Traffic jam mystery solved by mathematicians

Mathematicians from the University of Exeter have solved the mystery of traffic jams by developing a model to show how major delays occur on our roads, with no apparent cause. Many traffic jams leave drivers baffled as they finally reach the end of a tail-back to find no visible cause for their delay. Now, a team of mathematicians from the Universities of Exeter, Bristol and Budapest, have found the answer and published their findings in leading academic journal Proceedings of the Royal Society.

Asteroid on track for possible Mars hit

Talk about your cosmic pileups.

An asteroid similar to the one that flattened forests in Siberia in 1908 could plow into Mars sometime in the next few weeks, scientists said.

Researchers attached to NASA's Near-Earth Objects Program, who like to call themselves the Solar System Defense Team, have been tracking the asteroid for days.

The scientists, based at the Jet Propulsion Laboratory in La Cañada Flintridge, put the chances that it will hit the Red Planet at about 1 in 300. That's better odds than any known asteroid has ever had of hitting Earth, except for the Siberian strike, the scientists said.

Meteors May Set Off Explosions of Biodiversity

If you woke up this morning and the newspaper headline screamed Meteor Headed for Earth, you'd think: That's not good. And you'd probably be right. But sometimes a little cosmic bombardment can be just what the doctor ordered. In a study published online in the journal Nature Geoscience, researchers in Sweden say that 470 million years ago, meteor showers might have boosted our biodiversity.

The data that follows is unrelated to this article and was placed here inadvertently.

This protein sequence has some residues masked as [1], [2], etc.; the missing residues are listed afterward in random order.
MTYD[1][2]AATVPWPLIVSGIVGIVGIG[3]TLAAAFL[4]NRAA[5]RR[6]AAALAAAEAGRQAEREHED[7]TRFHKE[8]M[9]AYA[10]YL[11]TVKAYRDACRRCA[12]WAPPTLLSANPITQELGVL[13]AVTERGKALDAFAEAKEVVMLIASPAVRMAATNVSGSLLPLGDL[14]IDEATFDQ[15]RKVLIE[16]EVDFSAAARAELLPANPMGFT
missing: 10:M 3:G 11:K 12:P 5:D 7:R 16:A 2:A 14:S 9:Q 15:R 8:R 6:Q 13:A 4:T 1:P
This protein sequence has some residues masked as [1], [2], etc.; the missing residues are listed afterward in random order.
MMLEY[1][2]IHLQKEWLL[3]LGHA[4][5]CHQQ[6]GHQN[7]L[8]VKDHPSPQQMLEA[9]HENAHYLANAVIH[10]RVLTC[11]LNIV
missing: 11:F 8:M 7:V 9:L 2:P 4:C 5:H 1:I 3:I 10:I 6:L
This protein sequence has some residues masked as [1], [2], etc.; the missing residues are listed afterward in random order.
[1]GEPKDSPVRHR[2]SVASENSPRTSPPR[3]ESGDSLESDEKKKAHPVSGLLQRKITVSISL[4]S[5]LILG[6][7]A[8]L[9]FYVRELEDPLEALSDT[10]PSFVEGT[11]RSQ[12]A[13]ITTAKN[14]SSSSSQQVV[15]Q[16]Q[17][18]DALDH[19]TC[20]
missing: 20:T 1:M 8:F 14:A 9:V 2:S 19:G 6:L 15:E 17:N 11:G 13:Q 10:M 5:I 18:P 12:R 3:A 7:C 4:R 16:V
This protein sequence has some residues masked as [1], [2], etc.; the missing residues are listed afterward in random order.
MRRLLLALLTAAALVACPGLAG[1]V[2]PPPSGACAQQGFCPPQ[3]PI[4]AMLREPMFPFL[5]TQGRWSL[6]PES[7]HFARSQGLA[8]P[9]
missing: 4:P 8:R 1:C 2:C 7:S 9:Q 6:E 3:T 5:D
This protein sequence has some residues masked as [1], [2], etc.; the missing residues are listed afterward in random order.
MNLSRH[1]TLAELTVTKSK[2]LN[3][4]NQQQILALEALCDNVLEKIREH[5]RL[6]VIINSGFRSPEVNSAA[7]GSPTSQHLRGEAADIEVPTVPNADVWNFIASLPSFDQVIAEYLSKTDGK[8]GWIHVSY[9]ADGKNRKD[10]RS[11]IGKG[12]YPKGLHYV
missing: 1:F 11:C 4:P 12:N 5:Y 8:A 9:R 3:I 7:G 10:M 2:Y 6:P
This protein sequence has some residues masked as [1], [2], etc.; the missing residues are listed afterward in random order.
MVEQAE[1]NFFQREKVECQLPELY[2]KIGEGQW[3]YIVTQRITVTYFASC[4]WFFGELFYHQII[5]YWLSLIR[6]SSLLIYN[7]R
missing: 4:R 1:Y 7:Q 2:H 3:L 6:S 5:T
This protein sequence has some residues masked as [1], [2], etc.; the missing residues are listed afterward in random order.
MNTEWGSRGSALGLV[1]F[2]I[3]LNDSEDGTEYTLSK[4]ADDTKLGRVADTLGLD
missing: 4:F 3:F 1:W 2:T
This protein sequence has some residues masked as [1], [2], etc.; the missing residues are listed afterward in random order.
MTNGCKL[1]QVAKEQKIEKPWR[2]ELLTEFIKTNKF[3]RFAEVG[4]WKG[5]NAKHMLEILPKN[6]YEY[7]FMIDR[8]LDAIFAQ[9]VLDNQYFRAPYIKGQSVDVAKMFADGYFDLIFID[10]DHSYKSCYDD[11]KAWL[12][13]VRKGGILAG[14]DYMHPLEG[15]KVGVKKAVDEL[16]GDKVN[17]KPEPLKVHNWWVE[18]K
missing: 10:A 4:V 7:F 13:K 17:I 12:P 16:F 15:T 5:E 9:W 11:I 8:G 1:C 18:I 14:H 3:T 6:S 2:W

Time is running out - literally, says scientist

Scientists have come up with the radical suggestion that the universe's end may come not with a bang but a standstill - that time could be literally running out and could, one day, stop altogether.

Hubble telescope photo of a supernova. Scientists use these to study distant galaxies
Monkey Wrench

Physicists have 'solved' mystery of levitation

Levitation has been elevated from being pure science fiction to science fact, according to a study reported today by physicists.

In earlier work the same team of theoretical physicists showed that invisibility cloaks are feasible.


Archaeologists find mysterious neolithic structure in Orkney dig

The sands of time have been rapidly eroding at the Orkney Bronze Age site, the Links of Noltland. Before everything is lost to the sea around the island of Westray, Historic Scotland have been carrying out a thorough excavation to learn everything they can.

The dig at the ancient dune-protected houses has now turned up an unexpected and impressive discovery dating to Neolithic times, archaeologists have announced following the conclusion of their work.